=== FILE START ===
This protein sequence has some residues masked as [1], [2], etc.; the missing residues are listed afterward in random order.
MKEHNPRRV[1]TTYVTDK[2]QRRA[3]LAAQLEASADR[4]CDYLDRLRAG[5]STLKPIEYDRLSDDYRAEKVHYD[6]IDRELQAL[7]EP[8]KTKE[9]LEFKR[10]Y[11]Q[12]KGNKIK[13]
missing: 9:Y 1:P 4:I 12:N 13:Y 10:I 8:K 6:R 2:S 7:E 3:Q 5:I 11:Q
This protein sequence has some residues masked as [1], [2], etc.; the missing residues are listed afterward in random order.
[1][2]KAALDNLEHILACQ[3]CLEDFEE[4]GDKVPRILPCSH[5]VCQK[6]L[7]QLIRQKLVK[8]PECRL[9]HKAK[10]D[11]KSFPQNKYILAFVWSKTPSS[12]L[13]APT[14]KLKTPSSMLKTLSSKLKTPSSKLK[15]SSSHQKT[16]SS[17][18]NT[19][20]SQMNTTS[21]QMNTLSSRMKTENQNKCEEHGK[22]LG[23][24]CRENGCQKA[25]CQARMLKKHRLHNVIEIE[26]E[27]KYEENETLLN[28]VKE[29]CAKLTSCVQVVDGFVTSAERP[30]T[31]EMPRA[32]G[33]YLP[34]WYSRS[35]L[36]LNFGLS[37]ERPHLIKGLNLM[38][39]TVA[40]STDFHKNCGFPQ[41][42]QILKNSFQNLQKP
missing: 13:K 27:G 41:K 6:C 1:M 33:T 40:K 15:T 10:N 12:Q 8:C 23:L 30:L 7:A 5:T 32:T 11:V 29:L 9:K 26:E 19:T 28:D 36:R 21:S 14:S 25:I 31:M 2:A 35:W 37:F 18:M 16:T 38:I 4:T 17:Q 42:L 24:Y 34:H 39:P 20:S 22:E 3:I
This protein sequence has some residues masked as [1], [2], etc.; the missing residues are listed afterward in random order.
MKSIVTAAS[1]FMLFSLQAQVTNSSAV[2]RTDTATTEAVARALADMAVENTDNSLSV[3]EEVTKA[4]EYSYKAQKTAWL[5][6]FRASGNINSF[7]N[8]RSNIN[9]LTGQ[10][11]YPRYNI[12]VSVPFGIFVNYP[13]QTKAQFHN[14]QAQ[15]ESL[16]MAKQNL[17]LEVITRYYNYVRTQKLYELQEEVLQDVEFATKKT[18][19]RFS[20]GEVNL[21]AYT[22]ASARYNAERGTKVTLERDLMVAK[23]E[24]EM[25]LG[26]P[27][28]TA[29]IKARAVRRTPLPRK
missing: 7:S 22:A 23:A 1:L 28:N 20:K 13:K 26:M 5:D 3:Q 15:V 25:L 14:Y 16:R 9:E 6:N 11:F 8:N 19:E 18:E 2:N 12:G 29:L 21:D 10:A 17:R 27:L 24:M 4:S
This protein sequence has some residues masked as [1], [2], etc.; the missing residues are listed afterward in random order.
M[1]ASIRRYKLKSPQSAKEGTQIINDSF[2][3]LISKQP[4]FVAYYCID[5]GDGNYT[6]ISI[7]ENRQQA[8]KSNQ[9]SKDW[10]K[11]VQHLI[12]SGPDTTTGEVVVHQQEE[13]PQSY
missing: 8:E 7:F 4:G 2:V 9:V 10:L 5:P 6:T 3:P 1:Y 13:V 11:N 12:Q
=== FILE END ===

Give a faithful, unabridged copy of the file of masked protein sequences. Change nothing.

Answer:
This protein sequence has some residues masked as [1], [2], etc.; the missing residues are listed afterward in random order.
MKEHNPRRV[1]TTYVTDK[2]QRRA[3]LAAQLEASADR[4]CDYLDRLRAG[5]STLKPIEYDRLSDDYRAEKVHYD[6]IDRELQAL[7]EP[8]KTKE[9]LEFKR[10]Y[11]Q[12]KGNKIK[13]
missing: 9:Y 1:P 4:I 12:N 13:Y 10:I 8:K 6:R 2:S 7:E 3:Q 5:I 11:Q
This protein sequence has some residues masked as [1], [2], etc.; the missing residues are listed afterward in random order.
[1][2]KAALDNLEHILACQ[3]CLEDFEE[4]GDKVPRILPCSH[5]VCQK[6]L[7]QLIRQKLVK[8]PECRL[9]HKAK[10]D[11]KSFPQNKYILAFVWSKTPSS[12]L[13]APT[14]KLKTPSSMLKTLSSKLKTPSSKLK[15]SSSHQKT[16]SS[17][18]NT[19][20]SQMNTTS[21]QMNTLSSRMKTENQNKCEEHGK[22]LG[23][24]CRENGCQKA[25]CQARMLKKHRLHNVIEIE[26]E[27]KYEENETLLN[28]VKE[29]CAKLTSCVQVVDGFVTSAERP[30]T[31]EMPRA[32]G[33]YLP[34]WYSRS[35]L[36]LNFGLS[37]ERPHLIKGLNLM[38][39]TVA[40]STDFHKNCGFPQ[41][42]QILKNSFQNLQKP
missing: 13:K 27:G 41:K 6:C 1:M 33:T 40:K 15:T 10:N 12:Q 8:C 23:L 30:L 7:A 5:T 32:T 11:V 29:L 9:K 26:E 19:T 28:D 36:R 21:S 14:S 25:I 31:M 2:A 35:W 37:F 18:M 16:T 38:I 4:T 17:Q 42:L 24:Y 34:H 39:P 20:S 22:E 3:I
This protein sequence has some residues masked as [1], [2], etc.; the missing residues are listed afterward in random order.
MKSIVTAAS[1]FMLFSLQAQVTNSSAV[2]RTDTATTEAVARALADMAVENTDNSLSV[3]EEVTKA[4]EYSYKAQKTAWL[5][6]FRASGNINSF[7]N[8]RSNIN[9]LTGQ[10][11]YPRYNI[12]VSVPFGIFVNYP[13]QTKAQFHN[14]QAQ[15]ESL[16]MAKQNL[17]LEVITRYYNYVRTQKLYELQEEVLQDVEFATKKT[18][19]RFS[20]GEVNL[21]AYT[22]ASARYNAERGTKVTLERDLMVAK[23]E[24]EM[25]LG[26]P[27][28]TA[29]IKARAVRRTPLPRK
missing: 7:S 22:A 23:A 1:L 28:N 20:K 13:K 26:M 5:D 3:Q 15:V 25:L 14:Y 16:R 9:E 6:N 11:F 8:N 19:E 18:E 2:N 12:G 29:L 21:D 10:A 17:R 27:L 24:M 4:S
This protein sequence has some residues masked as [1], [2], etc.; the missing residues are listed afterward in random order.
M[1]ASIRRYKLKSPQSAKEGTQIINDSF[2][3]LISKQP[4]FVAYYCID[5]GDGNYT[6]ISI[7]ENRQQA[8]KSNQ[9]SKDW[10]K[11]VQHLI[12]SGPDTTTGEVVVHQQEE[13]PQSY
missing: 8:E 7:F 4:G 2:V 9:V 10:L 5:P 6:T 3:P 1:Y 13:V 11:N 12:Q